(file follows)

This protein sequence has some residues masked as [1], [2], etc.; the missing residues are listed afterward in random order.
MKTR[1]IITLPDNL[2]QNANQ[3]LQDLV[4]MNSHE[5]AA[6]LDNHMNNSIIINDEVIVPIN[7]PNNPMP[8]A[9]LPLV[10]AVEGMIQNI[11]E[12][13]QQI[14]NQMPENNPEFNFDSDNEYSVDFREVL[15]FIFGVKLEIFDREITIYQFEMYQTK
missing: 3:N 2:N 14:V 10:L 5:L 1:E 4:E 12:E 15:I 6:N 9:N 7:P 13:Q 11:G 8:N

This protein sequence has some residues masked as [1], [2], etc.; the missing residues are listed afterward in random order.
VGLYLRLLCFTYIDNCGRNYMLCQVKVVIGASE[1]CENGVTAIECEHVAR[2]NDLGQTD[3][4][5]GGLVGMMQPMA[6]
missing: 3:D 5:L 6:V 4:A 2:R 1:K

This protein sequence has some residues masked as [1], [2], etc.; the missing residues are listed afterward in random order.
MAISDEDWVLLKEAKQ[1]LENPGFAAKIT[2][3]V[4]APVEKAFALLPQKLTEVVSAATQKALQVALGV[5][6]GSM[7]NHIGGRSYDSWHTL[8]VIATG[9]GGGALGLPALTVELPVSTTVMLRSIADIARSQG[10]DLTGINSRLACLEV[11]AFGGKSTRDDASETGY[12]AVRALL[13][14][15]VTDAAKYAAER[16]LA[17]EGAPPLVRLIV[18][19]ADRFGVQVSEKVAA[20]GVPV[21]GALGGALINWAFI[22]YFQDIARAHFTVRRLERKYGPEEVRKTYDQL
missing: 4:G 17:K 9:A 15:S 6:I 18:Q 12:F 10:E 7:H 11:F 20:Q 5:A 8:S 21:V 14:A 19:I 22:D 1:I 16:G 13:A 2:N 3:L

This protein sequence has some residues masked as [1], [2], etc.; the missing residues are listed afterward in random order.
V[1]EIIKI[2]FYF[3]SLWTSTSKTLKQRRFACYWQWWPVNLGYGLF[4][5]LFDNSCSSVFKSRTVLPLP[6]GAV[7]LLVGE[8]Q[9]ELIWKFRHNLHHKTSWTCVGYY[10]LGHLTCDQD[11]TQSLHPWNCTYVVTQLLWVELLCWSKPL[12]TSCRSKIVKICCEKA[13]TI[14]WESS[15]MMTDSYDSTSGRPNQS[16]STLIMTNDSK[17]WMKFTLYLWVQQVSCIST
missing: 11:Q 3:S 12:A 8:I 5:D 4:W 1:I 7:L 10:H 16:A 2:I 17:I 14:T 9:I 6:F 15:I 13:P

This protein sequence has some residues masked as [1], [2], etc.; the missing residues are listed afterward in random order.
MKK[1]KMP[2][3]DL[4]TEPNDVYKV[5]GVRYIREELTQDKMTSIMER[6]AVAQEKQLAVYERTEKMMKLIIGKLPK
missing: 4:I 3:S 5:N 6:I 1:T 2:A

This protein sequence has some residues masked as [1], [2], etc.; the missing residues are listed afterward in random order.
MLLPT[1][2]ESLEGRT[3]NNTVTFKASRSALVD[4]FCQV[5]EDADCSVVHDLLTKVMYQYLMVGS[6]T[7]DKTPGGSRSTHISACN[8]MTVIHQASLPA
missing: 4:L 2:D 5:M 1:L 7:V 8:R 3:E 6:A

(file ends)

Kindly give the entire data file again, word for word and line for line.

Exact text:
This protein sequence has some residues masked as [1], [2], etc.; the missing residues are listed afterward in random order.
MKTR[1]IITLPDNL[2]QNANQ[3]LQDLV[4]MNSHE[5]AA[6]LDNHMNNSIIINDEVIVPIN[7]PNNPMP[8]A[9]LPLV[10]AVEGMIQNI[11]E[12][13]QQI[14]NQMPENNPEFNFDSDNEYSVDFREVL[15]FIFGVKLEIFDREITIYQFEMYQTK
missing: 3:N 2:N 14:V 10:L 5:L 1:E 4:E 12:E 15:I 6:N 9:N 7:P 13:Q 11:G 8:N

This protein sequence has some residues masked as [1], [2], etc.; the missing residues are listed afterward in random order.
VGLYLRLLCFTYIDNCGRNYMLCQVKVVIGASE[1]CENGVTAIECEHVAR[2]NDLGQTD[3][4][5]GGLVGMMQPMA[6]
missing: 3:D 5:L 6:V 4:A 2:R 1:K

This protein sequence has some residues masked as [1], [2], etc.; the missing residues are listed afterward in random order.
MAISDEDWVLLKEAKQ[1]LENPGFAAKIT[2][3]V[4]APVEKAFALLPQKLTEVVSAATQKALQVALGV[5][6]GSM[7]NHIGGRSYDSWHTL[8]VIATG[9]GGGALGLPALTVELPVSTTVMLRSIADIARSQG[10]DLTGINSRLACLEV[11]AFGGKSTRDDASETGY[12]AVRALL[13][14][15]VTDAAKYAAER[16]LA[17]EGAPPLVRLIV[18][19]ADRFGVQVSEKVAA[20]GVPV[21]GALGGALINWAFI[22]YFQDIARAHFTVRRLERKYGPEEVRKTYDQL
missing: 4:G 17:K 9:A 15:S 6:I 18:Q 12:F 10:E 7:H 11:F 20:Q 5:A 8:S 21:V 14:A 19:I 22:D 1:I 16:G 13:A 2:N 3:L

This protein sequence has some residues masked as [1], [2], etc.; the missing residues are listed afterward in random order.
V[1]EIIKI[2]FYF[3]SLWTSTSKTLKQRRFACYWQWWPVNLGYGLF[4][5]LFDNSCSSVFKSRTVLPLP[6]GAV[7]LLVGE[8]Q[9]ELIWKFRHNLHHKTSWTCVGYY[10]LGHLTCDQD[11]TQSLHPWNCTYVVTQLLWVELLCWSKPL[12]TSCRSKIVKICCEKA[13]TI[14]WESS[15]MMTDSYDSTSGRPNQS[16]STLIMTNDSK[17]WMKFTLYLWVQQVSCIST
missing: 11:Q 3:S 12:A 8:I 5:D 4:W 1:I 7:L 10:H 16:A 2:I 17:I 14:T 9:I 6:F 15:I 13:P

This protein sequence has some residues masked as [1], [2], etc.; the missing residues are listed afterward in random order.
MKK[1]KMP[2][3]DL[4]TEPNDVYKV[5]GVRYIREELTQDKMTSIMER[6]AVAQEKQLAVYERTEKMMKLIIGKLPK
missing: 4:I 3:S 5:N 6:I 1:T 2:A

This protein sequence has some residues masked as [1], [2], etc.; the missing residues are listed afterward in random order.
MLLPT[1][2]ESLEGRT[3]NNTVTFKASRSALVD[4]FCQV[5]EDADCSVVHDLLTKVMYQYLMVGS[6]T[7]DKTPGGSRSTHISACN[8]MTVIHQASLPA
missing: 4:L 2:D 5:M 1:L 7:V 8:R 3:E 6:A